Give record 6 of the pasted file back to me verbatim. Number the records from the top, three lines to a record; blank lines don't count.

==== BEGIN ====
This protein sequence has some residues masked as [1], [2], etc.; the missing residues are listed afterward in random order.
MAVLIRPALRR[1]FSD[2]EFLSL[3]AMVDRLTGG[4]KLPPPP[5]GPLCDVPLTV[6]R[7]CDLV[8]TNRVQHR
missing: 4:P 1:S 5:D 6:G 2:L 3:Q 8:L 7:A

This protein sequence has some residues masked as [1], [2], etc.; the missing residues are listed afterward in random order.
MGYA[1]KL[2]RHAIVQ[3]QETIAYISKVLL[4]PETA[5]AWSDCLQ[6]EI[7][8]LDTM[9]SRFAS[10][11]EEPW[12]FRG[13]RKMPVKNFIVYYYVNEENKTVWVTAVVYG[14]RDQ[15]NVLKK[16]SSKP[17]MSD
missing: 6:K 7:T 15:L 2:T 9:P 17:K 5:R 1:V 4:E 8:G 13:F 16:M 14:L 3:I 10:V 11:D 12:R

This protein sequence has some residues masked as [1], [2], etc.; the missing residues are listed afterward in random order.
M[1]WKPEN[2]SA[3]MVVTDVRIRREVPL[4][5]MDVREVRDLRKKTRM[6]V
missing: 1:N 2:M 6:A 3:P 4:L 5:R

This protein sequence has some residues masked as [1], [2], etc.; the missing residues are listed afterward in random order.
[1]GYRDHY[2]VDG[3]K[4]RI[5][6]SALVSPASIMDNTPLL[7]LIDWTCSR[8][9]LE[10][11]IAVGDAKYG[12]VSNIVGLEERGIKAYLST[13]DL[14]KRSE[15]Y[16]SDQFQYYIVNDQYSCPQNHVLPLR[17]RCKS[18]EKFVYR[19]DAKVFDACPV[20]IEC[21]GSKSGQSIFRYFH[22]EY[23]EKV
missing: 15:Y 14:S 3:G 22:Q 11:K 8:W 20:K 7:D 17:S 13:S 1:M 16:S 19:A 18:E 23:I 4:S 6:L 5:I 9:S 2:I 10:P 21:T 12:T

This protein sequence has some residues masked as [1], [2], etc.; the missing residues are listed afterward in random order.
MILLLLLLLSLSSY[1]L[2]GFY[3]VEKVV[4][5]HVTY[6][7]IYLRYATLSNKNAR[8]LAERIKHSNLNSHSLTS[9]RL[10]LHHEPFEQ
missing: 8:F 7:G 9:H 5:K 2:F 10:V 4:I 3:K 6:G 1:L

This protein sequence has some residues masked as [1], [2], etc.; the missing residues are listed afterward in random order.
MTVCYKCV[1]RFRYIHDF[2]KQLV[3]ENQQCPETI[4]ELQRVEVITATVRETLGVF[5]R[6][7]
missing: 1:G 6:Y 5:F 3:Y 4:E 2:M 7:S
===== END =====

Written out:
This protein sequence has some residues masked as [1], [2], etc.; the missing residues are listed afterward in random order.
MTVCYKCV[1]RFRYIHDF[2]KQLV[3]ENQQCPETI[4]ELQRVEVITATVRETLGVF[5]R[6][7]
missing: 1:G 6:Y 5:F 3:Y 4:E 2:M 7:S